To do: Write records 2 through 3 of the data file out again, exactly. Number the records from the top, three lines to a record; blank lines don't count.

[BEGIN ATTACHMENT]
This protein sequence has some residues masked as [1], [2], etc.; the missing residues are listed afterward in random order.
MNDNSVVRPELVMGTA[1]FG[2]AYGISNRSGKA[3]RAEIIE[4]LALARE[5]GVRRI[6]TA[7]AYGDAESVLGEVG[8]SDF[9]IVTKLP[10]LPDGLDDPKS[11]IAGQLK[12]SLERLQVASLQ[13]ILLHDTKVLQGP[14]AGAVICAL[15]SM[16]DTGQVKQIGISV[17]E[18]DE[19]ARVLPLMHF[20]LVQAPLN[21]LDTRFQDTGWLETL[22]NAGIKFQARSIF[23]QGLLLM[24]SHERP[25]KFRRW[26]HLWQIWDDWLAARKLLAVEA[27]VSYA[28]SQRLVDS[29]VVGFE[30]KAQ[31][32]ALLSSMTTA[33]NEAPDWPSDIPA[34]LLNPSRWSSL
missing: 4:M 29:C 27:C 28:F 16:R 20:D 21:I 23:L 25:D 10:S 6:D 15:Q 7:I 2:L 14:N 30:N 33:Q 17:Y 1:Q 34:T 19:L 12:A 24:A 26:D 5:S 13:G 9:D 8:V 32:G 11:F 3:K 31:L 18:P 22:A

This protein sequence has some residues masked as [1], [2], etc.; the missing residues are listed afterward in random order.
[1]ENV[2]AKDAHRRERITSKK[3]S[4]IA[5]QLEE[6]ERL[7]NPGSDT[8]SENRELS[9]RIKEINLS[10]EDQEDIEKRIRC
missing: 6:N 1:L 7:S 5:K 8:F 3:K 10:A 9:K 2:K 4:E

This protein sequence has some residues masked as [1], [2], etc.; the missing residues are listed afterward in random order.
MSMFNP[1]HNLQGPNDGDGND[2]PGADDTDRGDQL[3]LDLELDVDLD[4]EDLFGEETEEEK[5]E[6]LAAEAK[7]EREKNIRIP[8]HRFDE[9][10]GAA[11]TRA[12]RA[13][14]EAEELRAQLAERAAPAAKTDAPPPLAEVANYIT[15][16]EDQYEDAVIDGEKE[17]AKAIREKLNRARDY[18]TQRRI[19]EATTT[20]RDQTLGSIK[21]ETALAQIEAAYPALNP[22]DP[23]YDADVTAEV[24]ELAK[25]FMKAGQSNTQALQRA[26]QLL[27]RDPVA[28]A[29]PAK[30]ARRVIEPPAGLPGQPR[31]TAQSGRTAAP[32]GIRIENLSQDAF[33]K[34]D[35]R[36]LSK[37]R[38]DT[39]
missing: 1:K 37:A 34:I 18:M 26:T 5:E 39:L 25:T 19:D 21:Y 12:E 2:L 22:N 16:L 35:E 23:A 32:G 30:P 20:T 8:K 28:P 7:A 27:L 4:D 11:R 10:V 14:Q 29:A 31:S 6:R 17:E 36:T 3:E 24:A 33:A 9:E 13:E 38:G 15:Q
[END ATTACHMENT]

This protein sequence has some residues masked as [1], [2], etc.; the missing residues are listed afterward in random order.
[1]ENV[2]AKDAHRRERITSKK[3]S[4]IA[5]QLEE[6]ERL[7]NPGSDT[8]SENRELS[9]RIKEINLS[10]EDQEDIEKRIRC
missing: 6:N 1:L 7:S 5:K 8:F 3:K 10:A 9:K 2:K 4:E

This protein sequence has some residues masked as [1], [2], etc.; the missing residues are listed afterward in random order.
MSMFNP[1]HNLQGPNDGDGND[2]PGADDTDRGDQL[3]LDLELDVDLD[4]EDLFGEETEEEK[5]E[6]LAAEAK[7]EREKNIRIP[8]HRFDE[9][10]GAA[11]TRA[12]RA[13][14]EAEELRAQLAERAAPAAKTDAPPPLAEVANYIT[15][16]EDQYEDAVIDGEKE[17]AKAIREKLNRARDY[18]TQRRI[19]EATTT[20]RDQTLGSIK[21]ETALAQIEAAYPALNP[22]DP[23]YDADVTAEV[24]ELAK[25]FMKAGQSNTQALQRA[26]QLL[27]RDPVA[28]A[29]PAK[30]ARRVIEPPAGLPGQPR[31]TAQSGRTAAP[32]GIRIENLSQDAF[33]K[34]D[35]R[36]LSK[37]R[38]DT[39]
missing: 1:K 37:A 34:I 18:M 26:T 5:E 39:L 25:T 19:D 21:Y 12:E 2:L 22:N 16:L 35:E 23:A 32:G 30:P 20:T 8:K 28:P 7:A 27:L 4:D 11:R 10:V 14:Q 29:A 31:S 6:R 17:E 36:T 3:E 24:A 33:A 9:E 13:E 38:G 15:Q